Every #1 Country Single of the Eighties: Conway Twitty, “Julia”


Conway Twitty

Written by John Barlow Jarvis and Don Cook

Radio & Records

#1 (1 week)

May 1, 1987

Borderline was Conway Twitty’s reunion with MCA Records and Jimmy Bowen, and as an album, was one of his strongest efforts.

What surprises me is that “Julia” was the lead single and the only one of the three tracks sent to radio that went to No. 1, because it’s not as powerful as either of its follow up hits.

Twitty and Bowen (and Dee Henry, who co-produced with both) got a lot of things right here.  Twitty sounds fantastic, and when he’s given enough of a melody to work with in the bridge, he really takes flight.

The song has a fatal flaw that Twitty couldn’t figure out a way to work around: the title, which is repeated incessantly and delivered in a way that is unpleasant to listen to.  I really believe this would be a better record if every mention of “Julia” was eliminated.  Maybe they didn’t want to think up a new title?

Anyway, come for the tick up in production quality and the tail end of Twitty’s vocal performance.  But stay for “I Want to Know You Before We Make Love” and “That’s My Job.”  That last one only went top ten, but it’s his best single of the era and his only release from this period to earn a gold certification based on streaming.

Twitty won’t return to No. 1, but he remained a steady presence on country radio, with several singles just missing the top in the late eighties and early nineties.  His final studio album of his lifetime, Even Now, was still good for a top thirty hit.  Sadly, his untimely death in 1993 was the real end of his commercial success, a tribute to how enduringly popular he remained right until the end.

Twitty was inducted into the Country Music Hall of Fame in 1999, and while he hasn’t been inducted yet into the Rock and Roll Hall of Fame, he did receive a nomination in 2005.  That remains the final outstanding accolade for his incredibly outstanding career and his lasting contributions to popular music.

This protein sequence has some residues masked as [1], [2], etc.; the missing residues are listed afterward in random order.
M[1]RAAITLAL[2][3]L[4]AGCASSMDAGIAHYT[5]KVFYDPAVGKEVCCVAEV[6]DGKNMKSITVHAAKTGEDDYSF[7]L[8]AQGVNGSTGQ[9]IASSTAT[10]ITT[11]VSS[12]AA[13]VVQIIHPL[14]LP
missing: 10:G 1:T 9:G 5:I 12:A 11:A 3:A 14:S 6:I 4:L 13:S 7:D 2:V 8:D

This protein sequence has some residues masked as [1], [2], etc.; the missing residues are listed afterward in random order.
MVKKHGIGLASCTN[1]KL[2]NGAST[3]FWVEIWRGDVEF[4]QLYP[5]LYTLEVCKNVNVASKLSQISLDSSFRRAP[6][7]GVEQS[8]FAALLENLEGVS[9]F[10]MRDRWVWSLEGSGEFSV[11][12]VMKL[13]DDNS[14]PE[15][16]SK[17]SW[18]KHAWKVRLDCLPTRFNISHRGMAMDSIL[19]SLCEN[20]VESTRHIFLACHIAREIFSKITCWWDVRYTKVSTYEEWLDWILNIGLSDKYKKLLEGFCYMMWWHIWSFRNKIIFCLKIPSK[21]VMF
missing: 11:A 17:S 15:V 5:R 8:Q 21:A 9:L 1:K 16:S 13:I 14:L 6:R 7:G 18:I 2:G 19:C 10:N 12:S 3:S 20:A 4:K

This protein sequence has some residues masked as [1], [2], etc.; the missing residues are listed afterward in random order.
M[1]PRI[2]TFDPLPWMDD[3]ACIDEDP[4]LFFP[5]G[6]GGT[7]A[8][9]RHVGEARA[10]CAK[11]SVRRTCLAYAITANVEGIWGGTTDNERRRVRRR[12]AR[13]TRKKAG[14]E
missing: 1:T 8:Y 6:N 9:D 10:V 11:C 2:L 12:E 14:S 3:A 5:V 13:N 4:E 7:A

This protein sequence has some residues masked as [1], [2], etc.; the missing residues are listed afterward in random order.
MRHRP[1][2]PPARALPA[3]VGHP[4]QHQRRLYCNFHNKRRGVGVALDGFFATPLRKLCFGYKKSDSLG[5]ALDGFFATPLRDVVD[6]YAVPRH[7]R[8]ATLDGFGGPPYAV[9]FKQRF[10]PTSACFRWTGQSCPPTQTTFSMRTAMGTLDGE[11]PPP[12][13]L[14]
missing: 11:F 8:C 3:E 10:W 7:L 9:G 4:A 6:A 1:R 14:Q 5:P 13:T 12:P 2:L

“Julia” gets a B.

Every No. 1 Single of the Eighties

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  1. I had no idea that “That’s My Job” wasn’t a #1. If you’d asked me what Conway’s last chart-topper was, I’d have probably guessed five songs before I came up with this one. It’s a solid if unremarkable entry in his catalog, and I think he maneuvers nicely around the mid-80s-style arrangement. I didn’t mind his repeated name-dropping of “Julia” so much as I thought it helped evoke a sense of the narrator’s urgency. The only instance where it felt a bit annoying was in his final recitation of the name. His penthouse swan song wasn’t as fantastic as that of Waylon Jennings a few weeks earlier but I can give it a qualified thumbs-up.

    Grade: B

  2. Regarding why “Julia” was released as a single prior to “I Want to Know You Before We Make Love” and “That’s My Job”, the explanation comes with Jimmy Bowen himself.

    Bowen had asked Conway to look outside the box for the “Borderline” album and pick five songs out the the ordinary, that Conway may not have ever thought about putting on a previous album before. Bowen called them “piece of business” songs. Country radio was changing and he thought Conway needed a fresh new direction.

    “Julia” was one of the five songs that Conway had picked upon the suggestion of Bowen. It was released as more of an experiment than anything. And it worked. #1 in R&R and #2 in Billboard (2 weeks) was nearly unheard of at this point in time for a thirty year veteran of the business.

    “I Want to Know You Before We Make Love” was a typical Conway single. There are no surprises that it was released.

    The next planned single was the title cut, “Borderline” (which the country group The Shooters would eventually take to the Top-40). However the Gary Burr song, “That’s My Job” soon gained notice by Conway fans in live shows, when promoting his new album. It was then decided to run with the Burr song as the third single. No stranger to controversy, Conway had some Disc Jockeys and radio programmers baulk and complain that the single was nearly five minutes long. Some programmers limited the play of the single (and in some cases did not play it at all) due to its lengthy run. This contributed to its stall on the charts (Billboard #6, Cash Box #8, R&R #9, Gavin #10). But as pointed out in the article Conway had the last laugh as it quickly became his last career record and today it is a Gold single, quickly moving toward platinum.